“Impossible” Gags

Buster Keaton said in interviews that one of the challenges of moving into feature-length was that you couldn’t do “impossible gags”. Everyone had to give this up when sound came in.

Keaton was referring to gags that didn’t have to be grounded in the story’s reality. The surreal, bizarro gags that we associate with silent comedy shorts. Sure, he snuck a few in here and there — like the location dissolve in Seven Chances — and got away with it one last time by making almost all of Sherlock Jr. a dream sequence. Although, because we expect these kinds of gags in silent movies, even when they continue into the second half of the film, when Keaton as Sherlock, Jr. dials the combination of a safe, opens its door, and exits out onto the street, as viewers we’re not necessarily thinking “oh, of course, this is part of Buster’s dream”. That moment doesn’t really happen for the audience until Buster sinking into the river dissolves into Buster in the projection booth.

This type of gag Keaton referred to as “impossible” brings us back to what I noticed about Chaplin in the employment office in A Dog’s Life. With Silent Film, as a gag writer or stunt coordinator you had the freedom to create gags and stunts that can’t happen in real life. Because reality grounds you with the laws of physics and gravity.

But Silent Film’s silence and speed-up, aided by the monochromic unreality, allowed creators in the 1910s and 1920s to think like cartoon gag writers and directors in the 1930s and 1940s did. What’s clear, to me anyway, from watching hundreds of silent comedies, as well as action pictures like Fairbanks features, westerns and serial episodes, is that the understanding everyone had was that you could come up with a gag, stunt, or piece of business that couldn’t be done in real life. And, by reverse-engineering it through choreography and/or adjusted movement, combined with a specific cranking speed and perhaps elements of stagecraft and sleight-of-hand, that gag could be made to exist.

Partnering with the physical and undercranked execution of these stunts and gags was what I referenced above as thinking like you’re making a 1940s cartoon at Warner Brothers. The expectation of reality with Silent Film is such that you don’t have to have much regard for logic, consequence or laws of physics. The audience will pretty much buy anything it sees on the screen, because the universe of Silent Film is on another plane of reality from the reality we experience outside of silent film.

That reality does not exist in sound film. The grounding of the performance in reality by the real-time speed of the camera and the synch-sound is what comedians lost in gag-making when sound came in. It was much deeper than “we had to tell jokes now” or that Chaplin had to find a voice for the little tramp.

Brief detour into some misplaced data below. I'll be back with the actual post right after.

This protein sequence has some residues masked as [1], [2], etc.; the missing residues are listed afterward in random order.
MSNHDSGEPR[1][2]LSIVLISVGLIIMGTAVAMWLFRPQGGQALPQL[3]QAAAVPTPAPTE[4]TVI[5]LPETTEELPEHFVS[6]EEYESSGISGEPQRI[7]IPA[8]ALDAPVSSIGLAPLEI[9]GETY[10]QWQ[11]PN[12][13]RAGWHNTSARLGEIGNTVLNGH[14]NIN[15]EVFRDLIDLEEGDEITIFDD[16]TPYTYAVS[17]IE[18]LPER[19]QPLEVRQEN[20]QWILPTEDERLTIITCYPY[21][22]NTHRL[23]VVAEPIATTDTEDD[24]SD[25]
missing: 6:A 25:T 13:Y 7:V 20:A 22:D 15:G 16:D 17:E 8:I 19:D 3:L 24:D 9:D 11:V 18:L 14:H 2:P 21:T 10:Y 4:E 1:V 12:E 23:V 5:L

Charlie Chaplin undercranking
The iconic boxing match in Chaplin’s City Lights can only exist and work because Chaplin knew the film would be shot at 16 fps and projected at 24 fps. A specific tempo for the dancing around, deliberate placement of pauses, and the unreality of the trio’s acceptance of the dance cannot exist in reality and can only exist in the universe of Silent Film. Production records for the film confirm cranking speed of 16 for the sequence, and its being made in 1931 confirms that everyone knew the projection speed and, more importantly, the 50% speed-up that could be utilized and had to be compensated for.

In Silent Film, you had — and have — free reign to come up with absolutely anything you could imagine and put it on the screen. Especially if it was something you could only conceive of happening in a dream.

I encourage you to watch the video essay I made for the Criterion Collection called A Study in Undercranking for the Blu-ray of Chaplin’s The Kid, which is also on Criterion’s streaming channel. Also checking the video deconstructions of silent comedy sequences on my “silentfilmspeed” YouTube channel.

The first post in this series is here.
The previous post (#52) to this one is here.
The next post (#54) is here.

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Eric Schultz

One of my favorite impossible gag is in Keaton’s “The Goat”, when Buster quickly pulls on the arrow of the elevator floor indicator (or whatever that thing is called) past the last floor #, and then we see the elevator go flying up through the roof of the building. That is a very funny, cartoonish gag that always makes me laugh.

Ken Bass

A lot of similarities between Keaton’s silents and early Bugs Bunny. I can see that now!

Ron Adams

Frank Tashlin did “impossible gags” in some of the live action films he directed, a carry over from his cartoon work

Eric Cook

Is the acceptance of unreality, at least in part, because of the missing elements as you noted in another recent blog, so that the mind has to conceive of narrative with missing pieces, might it not open up other possibilities and freedoms? Or does it have more to do with the tradition of silent comedies roots in pantomime, magic lantern, vaudeville and it simple evolved that way? Great essay, thanks.

Craig R. Banks

and Steamboat Bill, “Jr.” where the wall falls around Keaton?


Hooray!!! It’s always a good day when Jerry gets a mention!